In his April cover story for The Atlantic, Jeffrey Goldberg delivered what now stands as the definitive assessment of US foreign policy under the current president. At about 18,000 words, "The Obama Doctrine" is double the length of your typical Atlantic cover story. But Obama has been in office for two terms. And the American empire is a big place.
What amazed me about Goldberg's article isn't just what it contained—it's also what it didn't. Here is a comprehensive assessment of America's relationship with the rest of the planet that mentions the word "oil" precisely . . . once. And even then in the context of its irrelevance: "For Obama, Asia represents the future . . . And the Middle East is a region to be avoided—one that, thanks to America's energy revolution, will soon be of negligible relevance to the US economy. It is not oil but another of the Middle East's exports, terrorism, that shapes Obama's understanding of his responsibilities."
Unlike the United States, the Canadian energy industry is not the focus of any real bare-knuckled culture war.
To any student of foreign affairs, this caps an astonishing development—and one that, as recently as a decade ago, few could have been predicted. For more than half a century, the need to protect the flow of cheap oil from the Middle East to Western refineries had been a non-negotiable parameter of US foreign policy. That era is now over.
It is not just that the United States is producing more of its own energy in the form of shale gas, and that Canada has massively developed its oil sands. We also are running vastly more energy-efficient economies. US oil consumption per GDP has gone down by about 60 percent since the early 1970s. And the use of renewables is soaring. Here in Canada, the trend lines are in the same direction. Globally, the quantity of oil required to produce a given amount of income has declined by 44 percent since the early 1970s.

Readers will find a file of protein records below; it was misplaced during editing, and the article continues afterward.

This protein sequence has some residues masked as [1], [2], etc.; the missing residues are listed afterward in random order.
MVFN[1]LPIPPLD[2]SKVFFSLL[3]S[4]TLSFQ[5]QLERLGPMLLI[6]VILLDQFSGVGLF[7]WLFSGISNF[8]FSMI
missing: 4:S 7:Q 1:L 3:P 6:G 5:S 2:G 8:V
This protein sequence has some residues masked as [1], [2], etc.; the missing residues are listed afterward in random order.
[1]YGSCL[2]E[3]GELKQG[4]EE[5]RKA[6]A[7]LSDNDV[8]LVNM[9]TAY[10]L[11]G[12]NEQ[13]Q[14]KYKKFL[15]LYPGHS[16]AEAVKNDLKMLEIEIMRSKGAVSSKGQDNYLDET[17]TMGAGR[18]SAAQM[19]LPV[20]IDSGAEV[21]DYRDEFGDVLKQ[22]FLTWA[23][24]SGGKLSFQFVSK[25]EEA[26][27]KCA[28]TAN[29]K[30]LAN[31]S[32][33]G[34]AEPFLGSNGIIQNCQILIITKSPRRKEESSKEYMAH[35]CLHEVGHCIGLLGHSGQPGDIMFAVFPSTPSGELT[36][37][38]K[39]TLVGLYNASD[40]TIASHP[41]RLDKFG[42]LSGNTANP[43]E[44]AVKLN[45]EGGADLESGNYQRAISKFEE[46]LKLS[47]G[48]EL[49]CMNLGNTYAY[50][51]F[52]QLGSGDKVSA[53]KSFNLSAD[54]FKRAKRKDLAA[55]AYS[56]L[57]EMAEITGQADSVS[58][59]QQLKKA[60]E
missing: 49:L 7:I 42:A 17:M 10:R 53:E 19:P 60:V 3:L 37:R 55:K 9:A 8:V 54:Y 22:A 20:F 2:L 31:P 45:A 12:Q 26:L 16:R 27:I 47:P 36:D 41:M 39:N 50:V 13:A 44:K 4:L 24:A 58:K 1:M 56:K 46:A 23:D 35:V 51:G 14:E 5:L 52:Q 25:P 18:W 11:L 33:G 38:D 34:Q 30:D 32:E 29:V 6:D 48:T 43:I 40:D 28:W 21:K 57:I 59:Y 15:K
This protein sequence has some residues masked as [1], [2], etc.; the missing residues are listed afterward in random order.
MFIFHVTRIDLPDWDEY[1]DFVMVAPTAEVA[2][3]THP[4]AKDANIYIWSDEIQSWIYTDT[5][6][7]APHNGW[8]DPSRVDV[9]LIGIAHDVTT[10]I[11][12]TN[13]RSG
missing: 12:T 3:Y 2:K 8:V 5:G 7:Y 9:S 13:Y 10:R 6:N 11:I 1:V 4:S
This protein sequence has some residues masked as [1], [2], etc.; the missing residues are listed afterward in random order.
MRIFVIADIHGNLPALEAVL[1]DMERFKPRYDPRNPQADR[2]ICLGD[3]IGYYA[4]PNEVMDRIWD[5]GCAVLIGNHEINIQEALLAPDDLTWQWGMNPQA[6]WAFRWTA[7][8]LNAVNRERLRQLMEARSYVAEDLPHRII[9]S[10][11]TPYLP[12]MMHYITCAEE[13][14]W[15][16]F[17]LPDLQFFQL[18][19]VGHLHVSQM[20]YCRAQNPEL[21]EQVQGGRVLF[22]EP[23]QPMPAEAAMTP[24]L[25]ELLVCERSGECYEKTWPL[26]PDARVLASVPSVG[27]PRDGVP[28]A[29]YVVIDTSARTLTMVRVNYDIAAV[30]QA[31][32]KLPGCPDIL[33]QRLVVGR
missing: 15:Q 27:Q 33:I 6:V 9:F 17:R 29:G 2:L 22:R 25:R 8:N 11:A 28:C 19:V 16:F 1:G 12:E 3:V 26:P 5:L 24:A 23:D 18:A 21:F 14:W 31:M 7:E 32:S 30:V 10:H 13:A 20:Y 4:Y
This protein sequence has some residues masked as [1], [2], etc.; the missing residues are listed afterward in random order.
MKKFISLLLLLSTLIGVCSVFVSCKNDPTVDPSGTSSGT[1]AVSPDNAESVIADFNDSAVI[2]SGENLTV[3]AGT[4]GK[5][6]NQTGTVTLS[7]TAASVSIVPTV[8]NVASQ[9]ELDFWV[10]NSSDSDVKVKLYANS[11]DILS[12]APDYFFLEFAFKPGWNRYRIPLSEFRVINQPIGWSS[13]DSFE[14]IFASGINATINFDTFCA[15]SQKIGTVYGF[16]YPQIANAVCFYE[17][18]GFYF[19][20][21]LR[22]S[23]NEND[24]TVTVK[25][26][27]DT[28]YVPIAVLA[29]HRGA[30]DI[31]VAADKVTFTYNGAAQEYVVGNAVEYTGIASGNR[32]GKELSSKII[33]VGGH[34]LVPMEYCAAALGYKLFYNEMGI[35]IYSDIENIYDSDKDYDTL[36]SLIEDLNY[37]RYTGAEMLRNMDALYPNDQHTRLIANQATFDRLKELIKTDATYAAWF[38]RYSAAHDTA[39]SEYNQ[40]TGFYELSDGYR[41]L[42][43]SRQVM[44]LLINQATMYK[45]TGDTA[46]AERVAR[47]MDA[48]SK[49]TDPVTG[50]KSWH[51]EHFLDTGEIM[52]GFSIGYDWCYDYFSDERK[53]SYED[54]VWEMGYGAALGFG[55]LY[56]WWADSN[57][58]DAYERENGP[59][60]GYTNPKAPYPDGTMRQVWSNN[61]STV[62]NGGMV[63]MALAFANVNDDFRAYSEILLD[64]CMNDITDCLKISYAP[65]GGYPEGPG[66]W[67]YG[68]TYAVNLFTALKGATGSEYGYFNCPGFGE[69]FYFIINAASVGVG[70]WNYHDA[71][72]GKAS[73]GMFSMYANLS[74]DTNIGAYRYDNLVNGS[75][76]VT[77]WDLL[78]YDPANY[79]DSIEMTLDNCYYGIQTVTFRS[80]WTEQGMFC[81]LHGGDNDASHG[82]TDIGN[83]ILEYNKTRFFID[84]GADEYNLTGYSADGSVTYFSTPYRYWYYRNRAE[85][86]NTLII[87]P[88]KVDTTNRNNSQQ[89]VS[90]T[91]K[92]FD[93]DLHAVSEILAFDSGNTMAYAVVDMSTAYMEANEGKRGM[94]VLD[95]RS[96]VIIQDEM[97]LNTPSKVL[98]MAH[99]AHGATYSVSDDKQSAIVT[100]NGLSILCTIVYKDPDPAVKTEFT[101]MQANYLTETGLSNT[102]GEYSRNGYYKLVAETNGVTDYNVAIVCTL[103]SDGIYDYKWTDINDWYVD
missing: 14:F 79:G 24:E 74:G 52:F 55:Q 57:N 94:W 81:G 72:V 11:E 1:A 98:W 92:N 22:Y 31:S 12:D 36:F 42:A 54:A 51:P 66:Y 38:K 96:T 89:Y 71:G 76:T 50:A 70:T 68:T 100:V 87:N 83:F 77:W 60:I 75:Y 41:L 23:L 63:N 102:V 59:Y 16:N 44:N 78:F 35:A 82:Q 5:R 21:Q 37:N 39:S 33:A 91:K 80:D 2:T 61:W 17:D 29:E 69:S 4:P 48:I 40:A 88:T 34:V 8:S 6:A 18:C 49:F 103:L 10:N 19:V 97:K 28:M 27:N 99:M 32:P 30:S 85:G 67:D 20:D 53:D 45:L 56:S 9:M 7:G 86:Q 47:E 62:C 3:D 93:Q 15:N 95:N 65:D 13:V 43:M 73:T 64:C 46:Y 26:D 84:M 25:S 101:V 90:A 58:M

The effects of this trend are felt not only economically but also culturally. Since the 1960s, large oil companies have acted as our society's all-purpose bogeymen. Almost all highly-trafficked 9/11 conspiracy theories, for instance, are based on the idea that George W. Bush and Dick Cheney blew up the world trade center at the behest of Big Oil. The 2003 Iraq invasion, similarly, was imagined to be a smash-and-grab operation aimed at cornering the world petroleum supply. None of these theories were true, obviously—but they gained a wide audience because oil was taken as a byword for corporate villainy.
Those stereotypes persisted into the post-Bush era, though for reasons more connected with global warming than Hollywood-style conspiracy theories. But in this era of transparency and investor activism, even the largest companies are being pressured to join the fight to save the planet. At last week's Exxon Mobil annual shareholder meeting in Dallas, a proposal demanding that the company report publicly on the effect of climate regulations received more than 38 percent of the vote—an extraordinary result in the face of management opposition.
Things are changing rapidly. Exxon Mobil is a company that, until 2007, didn't even acknowledge the reality of anthropogenic climate change. Yet at last week's meeting, Exxon Mobil's CEO boasted of the company's co-operation with the intergovernmental panel on climate change and expressed support for a carbon tax.
In Canada, the major oil companies have maintained a conciliatory tone toward environmentalists in recent years—even as right-wing media personalities and the Harper government itself launched frontal attacks on green NGOs. Now that left-wing parties have taken over both federally and in Alberta, there exists little daylight between the stated positions of government and of oil companies.